“There is no safe place in this gym.”
I whispered those words to my husband last year as the crowd surrounding us rose up in anger with a referee’s call on a particular basketball play.
I was joking. Mostly.
For several games, we had tried different places around the gym to sit — looking for fans like us — ones who enjoy cheering on the kids in a positive manner.
No booing. No yelling at the ref. No yelling at the coach. No yelling at their kid. Just encouraging the student athletes to do their best.
At that moment, though, I felt there was no place in that gym where we could really enjoy the game and the team.
I’m well aware this is not a new issue. I remember it from my playing days and I’m sure it was happening long before that.
But has it gotten worse?
For nearly 20 years, I’ve been either a coach or a parent of kids in sports. And before that, an athlete and a fan. I’ve attended hundreds of athletic events. Basketball, football, volleyball, soccer and baseball games, tennis matches and track and field meets.
I’ve seen how parents can be wonderful supporters. But I’ve also seen how they can be THE WORST fans.
So I was not surprised when I read about a referee shortage in the state. Nor when I heard of high school football teams having to move some of their Friday night games to Saturdays because they can’t find referees.
Tim Crone called it a “crisis” in his June column in the Columbia Daily Tribune after attending a meeting with the Missouri State High School Athletics Association (MSHSAA).
“The official (referee) pool in the state of Missouri is aging and desperately needs new blood and fresh eyes,” he wrote. “(But) young people are not interested in joining the officiating profession because the reward is far less than the abuse doled out to them by coaches and fans.”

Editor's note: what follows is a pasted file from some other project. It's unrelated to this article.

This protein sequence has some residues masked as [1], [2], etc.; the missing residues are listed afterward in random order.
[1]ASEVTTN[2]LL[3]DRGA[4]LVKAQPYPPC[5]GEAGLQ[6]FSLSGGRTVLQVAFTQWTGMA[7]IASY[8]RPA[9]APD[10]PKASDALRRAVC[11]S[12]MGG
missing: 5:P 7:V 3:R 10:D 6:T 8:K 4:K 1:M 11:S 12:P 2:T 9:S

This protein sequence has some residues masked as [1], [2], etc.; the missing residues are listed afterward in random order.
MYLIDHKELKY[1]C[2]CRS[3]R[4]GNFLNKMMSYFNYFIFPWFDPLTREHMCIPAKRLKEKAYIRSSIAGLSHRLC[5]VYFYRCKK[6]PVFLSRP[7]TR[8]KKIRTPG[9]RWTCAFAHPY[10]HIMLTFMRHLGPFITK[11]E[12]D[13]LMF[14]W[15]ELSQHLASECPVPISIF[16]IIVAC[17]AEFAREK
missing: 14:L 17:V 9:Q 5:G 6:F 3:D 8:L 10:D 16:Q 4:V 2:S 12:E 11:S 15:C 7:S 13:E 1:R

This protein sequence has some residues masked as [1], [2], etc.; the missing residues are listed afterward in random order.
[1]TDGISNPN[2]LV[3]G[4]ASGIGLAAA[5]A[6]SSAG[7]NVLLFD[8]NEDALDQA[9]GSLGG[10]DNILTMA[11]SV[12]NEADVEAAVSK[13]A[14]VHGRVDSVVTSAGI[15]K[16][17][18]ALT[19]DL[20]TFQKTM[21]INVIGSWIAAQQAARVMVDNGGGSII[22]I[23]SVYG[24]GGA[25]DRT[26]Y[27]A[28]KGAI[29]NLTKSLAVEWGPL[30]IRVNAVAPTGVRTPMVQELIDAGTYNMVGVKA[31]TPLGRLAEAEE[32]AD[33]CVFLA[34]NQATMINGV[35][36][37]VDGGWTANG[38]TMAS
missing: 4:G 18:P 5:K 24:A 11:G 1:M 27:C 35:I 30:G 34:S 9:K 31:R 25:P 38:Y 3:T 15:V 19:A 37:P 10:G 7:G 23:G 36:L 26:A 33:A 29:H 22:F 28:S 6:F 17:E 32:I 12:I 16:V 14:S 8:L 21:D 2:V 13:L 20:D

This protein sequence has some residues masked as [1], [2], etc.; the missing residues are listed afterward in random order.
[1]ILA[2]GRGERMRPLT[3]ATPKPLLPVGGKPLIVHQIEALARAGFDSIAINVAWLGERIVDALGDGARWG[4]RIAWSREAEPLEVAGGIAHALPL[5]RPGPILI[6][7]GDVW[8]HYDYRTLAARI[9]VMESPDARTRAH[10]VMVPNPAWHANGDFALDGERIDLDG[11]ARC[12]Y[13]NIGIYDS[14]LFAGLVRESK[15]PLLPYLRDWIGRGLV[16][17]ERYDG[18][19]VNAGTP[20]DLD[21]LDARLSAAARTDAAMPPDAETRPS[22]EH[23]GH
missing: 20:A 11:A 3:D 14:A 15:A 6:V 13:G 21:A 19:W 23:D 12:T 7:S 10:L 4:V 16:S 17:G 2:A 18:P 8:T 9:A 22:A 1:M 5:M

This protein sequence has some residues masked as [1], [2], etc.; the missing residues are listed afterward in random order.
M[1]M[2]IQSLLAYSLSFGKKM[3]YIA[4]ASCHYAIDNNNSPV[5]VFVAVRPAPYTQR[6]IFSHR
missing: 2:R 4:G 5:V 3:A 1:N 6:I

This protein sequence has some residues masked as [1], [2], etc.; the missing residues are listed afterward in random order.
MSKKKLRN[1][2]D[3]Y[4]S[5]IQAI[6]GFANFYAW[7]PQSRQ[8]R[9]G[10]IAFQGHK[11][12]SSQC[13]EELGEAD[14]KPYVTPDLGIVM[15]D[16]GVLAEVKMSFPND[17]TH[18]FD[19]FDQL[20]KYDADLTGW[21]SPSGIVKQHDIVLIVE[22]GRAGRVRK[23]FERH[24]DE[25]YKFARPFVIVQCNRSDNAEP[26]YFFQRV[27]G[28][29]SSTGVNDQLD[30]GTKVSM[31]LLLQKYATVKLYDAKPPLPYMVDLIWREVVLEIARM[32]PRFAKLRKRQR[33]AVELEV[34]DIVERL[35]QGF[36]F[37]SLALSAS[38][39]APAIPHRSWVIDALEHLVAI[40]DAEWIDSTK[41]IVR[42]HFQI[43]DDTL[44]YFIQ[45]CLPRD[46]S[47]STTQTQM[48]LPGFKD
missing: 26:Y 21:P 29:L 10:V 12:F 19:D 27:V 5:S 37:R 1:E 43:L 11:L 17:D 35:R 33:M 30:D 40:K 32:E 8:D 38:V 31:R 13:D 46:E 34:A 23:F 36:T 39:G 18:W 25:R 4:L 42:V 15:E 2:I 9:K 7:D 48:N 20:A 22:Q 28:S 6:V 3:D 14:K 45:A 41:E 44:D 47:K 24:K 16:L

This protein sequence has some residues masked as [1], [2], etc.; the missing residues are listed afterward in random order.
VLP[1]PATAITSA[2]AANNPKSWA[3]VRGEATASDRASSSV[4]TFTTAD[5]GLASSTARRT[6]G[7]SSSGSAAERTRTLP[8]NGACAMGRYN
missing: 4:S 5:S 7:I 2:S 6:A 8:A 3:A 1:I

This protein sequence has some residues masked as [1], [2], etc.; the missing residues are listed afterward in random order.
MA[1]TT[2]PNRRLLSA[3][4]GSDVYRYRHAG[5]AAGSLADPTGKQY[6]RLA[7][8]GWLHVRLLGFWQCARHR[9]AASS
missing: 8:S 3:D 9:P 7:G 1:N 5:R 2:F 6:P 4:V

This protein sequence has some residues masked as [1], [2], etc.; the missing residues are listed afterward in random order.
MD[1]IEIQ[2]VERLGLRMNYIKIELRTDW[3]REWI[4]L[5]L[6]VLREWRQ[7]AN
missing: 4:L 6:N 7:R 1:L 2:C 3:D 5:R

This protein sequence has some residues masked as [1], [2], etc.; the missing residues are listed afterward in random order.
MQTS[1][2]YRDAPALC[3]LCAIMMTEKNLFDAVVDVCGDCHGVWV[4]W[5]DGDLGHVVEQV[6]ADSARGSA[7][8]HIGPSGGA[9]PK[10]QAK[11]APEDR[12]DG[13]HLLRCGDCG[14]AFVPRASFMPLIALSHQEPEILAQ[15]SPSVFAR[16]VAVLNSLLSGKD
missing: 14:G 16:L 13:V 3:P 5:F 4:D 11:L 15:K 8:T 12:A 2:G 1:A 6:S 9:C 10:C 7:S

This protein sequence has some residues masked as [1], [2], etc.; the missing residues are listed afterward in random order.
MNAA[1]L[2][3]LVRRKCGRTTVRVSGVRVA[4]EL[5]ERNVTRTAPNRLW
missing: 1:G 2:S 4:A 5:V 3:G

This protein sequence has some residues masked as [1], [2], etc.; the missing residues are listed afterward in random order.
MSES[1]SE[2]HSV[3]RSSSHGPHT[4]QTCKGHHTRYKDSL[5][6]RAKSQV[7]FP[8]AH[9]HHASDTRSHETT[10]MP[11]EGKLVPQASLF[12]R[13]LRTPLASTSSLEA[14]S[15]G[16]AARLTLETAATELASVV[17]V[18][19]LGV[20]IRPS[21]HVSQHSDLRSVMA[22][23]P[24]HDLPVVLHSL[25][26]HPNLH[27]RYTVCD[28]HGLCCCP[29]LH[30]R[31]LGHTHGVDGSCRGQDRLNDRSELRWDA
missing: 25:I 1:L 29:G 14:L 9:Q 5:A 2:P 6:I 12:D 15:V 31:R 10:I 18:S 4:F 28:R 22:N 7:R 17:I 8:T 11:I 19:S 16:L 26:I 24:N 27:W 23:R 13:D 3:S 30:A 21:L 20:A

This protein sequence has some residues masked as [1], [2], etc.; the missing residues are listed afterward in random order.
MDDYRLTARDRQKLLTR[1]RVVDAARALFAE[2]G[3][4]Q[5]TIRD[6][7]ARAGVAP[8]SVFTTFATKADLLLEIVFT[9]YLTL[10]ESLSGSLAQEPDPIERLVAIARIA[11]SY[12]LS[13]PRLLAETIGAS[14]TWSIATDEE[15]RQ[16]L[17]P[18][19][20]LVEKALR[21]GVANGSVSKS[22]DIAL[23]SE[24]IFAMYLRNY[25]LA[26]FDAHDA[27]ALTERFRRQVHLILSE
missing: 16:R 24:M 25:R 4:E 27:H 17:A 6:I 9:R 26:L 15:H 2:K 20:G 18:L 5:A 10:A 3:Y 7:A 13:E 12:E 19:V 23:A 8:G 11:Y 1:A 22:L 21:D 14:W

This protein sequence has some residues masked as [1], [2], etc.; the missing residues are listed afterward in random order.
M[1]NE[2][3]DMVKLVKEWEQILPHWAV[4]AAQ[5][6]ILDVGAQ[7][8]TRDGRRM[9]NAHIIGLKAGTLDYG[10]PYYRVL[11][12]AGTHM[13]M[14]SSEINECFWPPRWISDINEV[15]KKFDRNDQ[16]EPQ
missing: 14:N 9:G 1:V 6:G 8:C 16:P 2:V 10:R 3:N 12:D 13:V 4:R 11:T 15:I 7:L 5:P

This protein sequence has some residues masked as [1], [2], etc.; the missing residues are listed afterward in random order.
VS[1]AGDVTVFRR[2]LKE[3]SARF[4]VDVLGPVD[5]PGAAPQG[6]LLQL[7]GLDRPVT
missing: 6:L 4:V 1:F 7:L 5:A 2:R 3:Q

MSHSAA is the governing body for high school activities throughout the state, from basketball and football to music and speech and debate. Its mission is to promote “the value of participation, sportsmanship, team play and personal excellence to develop citizens who make positive contributions to their community and support the democratic principles of our state and nation.” One of the objectives in doing so is “to foster a cooperative spirit and good sportsmanship on the part of school representatives, school patrons and students.”
This shouldn’t be that difficult…
Players play. Coaches coach. Referees ref. And parents cheer.
If you’ve been to a game, from little league through high school, you know it’s not that easy for some.
I guess if you can’t keep your mouth shut, I have a lollipop in my bag for you.
I read a Facebook post by New York Times bestselling author and Momastery creator Glennon Doyle soon after my gym “safe place” revelation where she talked about being a soccer mom and fan.
She wrote: “If your shirt says one of the following words, Coach or Referee, feel free – throughout the game – to yell coachy or referee-ish things. If you do not see these words on your shirt – hush, mostly.
“This will be surprisingly difficult… So, since you cannot be trusted – bring lollipops. Put them in your loud obnoxious mouths as soon as you sit down on the sideline. Let them serve as a reminder to you that children are dropping out of sports in record numbers – largely because their parents are behaving (badly) on the sidelines in record numbers. Things, in general, are less fun to do when bigger people scream at you the entire time you do them.
“You, parent, yell nothing but yay and good hustle and you got this.”
Amen, Glennon, amen.
As we begin a new school year, I’m happy to take on the role of lollipop mom.
Be loud. Get crazy. Have fun. I know firsthand the benefit of an awesome fan section. Just do it positively and respectfully.
And if you can’t, come find me.
I have a bag full of lollipops to help you practice your good sportsmanship.
I’ll even let you pick your favorite flavor.